Duke Energy Progress said April 11 it will appeal the North Carolina Dept. of Environmental Quality’s order issued earlier this month to excavate nine remaining large coal ash pits at six power plants in the state and move ash to lined landfills; the firm claims the new mandate at sites previously deemed low-risk will cost  up to $5 billion to implement.

In a statement, Duke said the cost to remove and offsite dispose of the waste would impose a financial burden on power customers and on the Carolinas economy of the Carolinas. It called the closure decision the “most expensive and disruptive” option possible and that DEQ did not fully consider the science and engineering when making its decision. 

Duke’s current plans call for removing water from the coal ash and covering the impoundments, cap-in-place, which it says provides similar protections to removing the waste to a lined landfill.

State environmental officials said they ordered the change in Duke’s coal-ash cap-in-place plan April 1 after conducting a rigorous scientific review and public listening sessions in nearby communities.

The nine impoundments are located at Allen, Blews Creek, Cliffside/Rogers, Marshall, Mayo and Roxboro coal-fired plants.

“[The Department of Environmental Quality] has determined excavation of all six sites is the only closure option that meets the requirements of the Coal Ash Management Act,” DEQ said. Ash residue must be moved to dry, lined storage away from waterways. “The science points us clearly to excavation as the only way to protect public health and the environment,” secretary Michael Regan said in a statement. Duke also will have the option to propose beneficial-use options such as recycling.

Duke's appeal is being filed to a state administrative agency.  “Science and engineering support a variety of closure methods including capping in place and hybrid cap-in-place as appropriate solutions,” the company said, saying the agency has ruled the existing sites as low-risk.

A bill introduced in the North Carolina General Assembly on April 3 would require large coal-ash impoundments to be managed as high risk and evacuated rather than capped in place. Other bills introduced since the DEQ order would bar electric utilities from recovering from its customers the cost of coal ash management and cleanup of illegal spills from coal ash ponds. The two-year session began in January.

Duke would not respond to questions about the pending legislation. “The Utilities Commission is the body charged with determining rates based on a robust and public review of the money we spend to operate the system and to comply with regulations,” a spokesman said.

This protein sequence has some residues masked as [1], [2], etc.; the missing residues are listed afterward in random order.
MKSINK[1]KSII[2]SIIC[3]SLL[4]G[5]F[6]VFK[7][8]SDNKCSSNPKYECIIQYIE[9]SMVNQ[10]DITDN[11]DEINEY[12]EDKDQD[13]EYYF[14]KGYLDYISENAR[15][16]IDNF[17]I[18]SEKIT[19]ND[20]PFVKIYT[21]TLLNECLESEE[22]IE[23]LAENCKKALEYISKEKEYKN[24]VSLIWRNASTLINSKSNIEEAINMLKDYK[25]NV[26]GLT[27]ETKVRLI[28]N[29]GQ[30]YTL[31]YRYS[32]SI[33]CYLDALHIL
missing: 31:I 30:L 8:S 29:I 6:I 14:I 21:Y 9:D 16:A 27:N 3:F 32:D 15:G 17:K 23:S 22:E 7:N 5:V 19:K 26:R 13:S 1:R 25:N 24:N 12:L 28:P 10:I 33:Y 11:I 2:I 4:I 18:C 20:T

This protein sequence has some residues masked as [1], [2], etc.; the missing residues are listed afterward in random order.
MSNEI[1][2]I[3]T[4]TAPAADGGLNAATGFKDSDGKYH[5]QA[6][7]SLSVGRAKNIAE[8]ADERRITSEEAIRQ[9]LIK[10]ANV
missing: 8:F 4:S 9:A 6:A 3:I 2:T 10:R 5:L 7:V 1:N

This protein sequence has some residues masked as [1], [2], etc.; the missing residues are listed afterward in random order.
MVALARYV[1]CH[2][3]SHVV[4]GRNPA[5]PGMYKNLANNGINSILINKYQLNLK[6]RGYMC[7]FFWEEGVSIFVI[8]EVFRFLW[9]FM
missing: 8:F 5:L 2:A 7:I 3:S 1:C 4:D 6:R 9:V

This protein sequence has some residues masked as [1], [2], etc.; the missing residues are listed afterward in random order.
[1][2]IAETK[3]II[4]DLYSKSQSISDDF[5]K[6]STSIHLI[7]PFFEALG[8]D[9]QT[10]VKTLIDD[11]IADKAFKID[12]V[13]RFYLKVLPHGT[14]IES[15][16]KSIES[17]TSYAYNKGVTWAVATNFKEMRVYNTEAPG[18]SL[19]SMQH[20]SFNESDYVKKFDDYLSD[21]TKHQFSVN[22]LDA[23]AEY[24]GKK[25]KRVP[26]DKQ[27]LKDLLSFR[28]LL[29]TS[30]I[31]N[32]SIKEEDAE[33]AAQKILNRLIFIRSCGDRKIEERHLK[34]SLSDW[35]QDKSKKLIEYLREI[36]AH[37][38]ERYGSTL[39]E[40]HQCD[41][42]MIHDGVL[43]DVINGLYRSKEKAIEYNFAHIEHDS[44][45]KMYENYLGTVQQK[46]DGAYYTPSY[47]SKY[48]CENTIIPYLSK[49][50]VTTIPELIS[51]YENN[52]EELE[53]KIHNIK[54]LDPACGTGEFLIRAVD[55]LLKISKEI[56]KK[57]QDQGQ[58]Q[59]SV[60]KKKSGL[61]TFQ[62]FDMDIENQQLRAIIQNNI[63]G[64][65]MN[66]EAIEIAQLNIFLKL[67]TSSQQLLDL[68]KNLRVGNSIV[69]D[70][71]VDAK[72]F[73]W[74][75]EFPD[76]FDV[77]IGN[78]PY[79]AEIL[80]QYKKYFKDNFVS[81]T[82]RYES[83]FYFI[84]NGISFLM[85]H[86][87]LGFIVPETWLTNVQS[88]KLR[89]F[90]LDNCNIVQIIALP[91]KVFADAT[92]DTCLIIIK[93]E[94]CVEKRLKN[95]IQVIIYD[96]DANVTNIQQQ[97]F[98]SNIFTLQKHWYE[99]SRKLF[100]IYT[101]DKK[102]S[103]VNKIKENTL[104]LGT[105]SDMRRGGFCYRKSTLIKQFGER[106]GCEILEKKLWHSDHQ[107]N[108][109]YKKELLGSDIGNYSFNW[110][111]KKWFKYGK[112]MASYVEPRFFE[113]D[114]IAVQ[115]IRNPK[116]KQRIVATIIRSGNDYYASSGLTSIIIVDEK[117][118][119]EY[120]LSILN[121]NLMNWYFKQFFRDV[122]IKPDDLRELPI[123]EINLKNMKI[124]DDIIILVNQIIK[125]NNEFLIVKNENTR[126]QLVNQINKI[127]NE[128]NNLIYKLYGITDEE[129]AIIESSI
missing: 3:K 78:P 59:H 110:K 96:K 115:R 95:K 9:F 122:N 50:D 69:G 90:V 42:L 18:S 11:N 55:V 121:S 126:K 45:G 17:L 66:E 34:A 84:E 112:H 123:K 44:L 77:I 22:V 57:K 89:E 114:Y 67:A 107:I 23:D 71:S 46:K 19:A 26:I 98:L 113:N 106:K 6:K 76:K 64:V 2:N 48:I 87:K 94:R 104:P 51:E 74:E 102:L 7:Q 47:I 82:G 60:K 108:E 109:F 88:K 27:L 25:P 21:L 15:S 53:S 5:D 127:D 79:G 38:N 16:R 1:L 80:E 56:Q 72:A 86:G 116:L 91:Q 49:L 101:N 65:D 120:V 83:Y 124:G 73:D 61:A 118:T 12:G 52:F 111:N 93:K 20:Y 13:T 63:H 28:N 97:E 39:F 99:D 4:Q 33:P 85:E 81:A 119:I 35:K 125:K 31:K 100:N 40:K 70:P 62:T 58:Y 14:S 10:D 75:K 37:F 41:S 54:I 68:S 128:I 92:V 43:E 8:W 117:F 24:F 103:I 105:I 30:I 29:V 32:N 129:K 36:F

Duke’s plan for the 29 open coal ash impoundments in North Carolina was to excavate 22 small ones and move dried coal ash to dry-lined storage. At the remaining large ponds, it planned to remove water from the waste and cap the impoundments in place with an impervious liner. The remediation plan was to be completed by 2029.

The U.S. Environmental Protection Agency has said that both remediation methods are safe for health and the environment while providing similar environmental protection, but cap-in-place is much less expensive, Duke said. The utility has excavated about 18 million tons of coal ash so far and in January stopped sending ash and wastewater to all basins, well in advance of federal rules, the company said. 

A 2016 law required Duke to identify three sites across the state for ash recycling projects, making 900,000 or more tons of material available each year. The first unit near Salisbury is expected to be online in spring 2020, the second in late 2020 and the third in 2021, Bill Norton, a company spokesman, told ENR. The processing units will remove carbon from the ash. “To make coal ash more suitable for recycling, Duke is making additional significant investments in technology designed to reprocess coal ash from basins,” the company said.

The Southern Environmental Law Center had sued Duke over the plan to cap in place the nine remaining impoundments and said the only way to protect North Carolina is to remove coal ash from unlined pits. “Duke Energy should accept this decision,” Frank Holleman, SELC senior attorney, said in a statement.

Duke Energy must submit final excavation plans for the nine sites to DEQ by Aug. 1 and include where excavated coal ash will be taken. The utility said it will take decades to complete the projects, stretching well beyond the current state and federal deadlines for closures, and will add up to $5 billion to the current estimate of $5.6 billion for the Carolinas.

Earth Justice, in a new analysis of groundwater near U.S. coal-fired plants, says that Duke’s Allen plant, where coal ash is deposited below the water table, is the second most contaminated coal ash site in the country. 

Duke Energy disputes those rankings as misleading and says tests show drinking and recreational water supplies around Allen Steam Station and its other North Carolina facilities remain safe from coal ash impacts, and modeling shows they’ll continue to be safe in the future.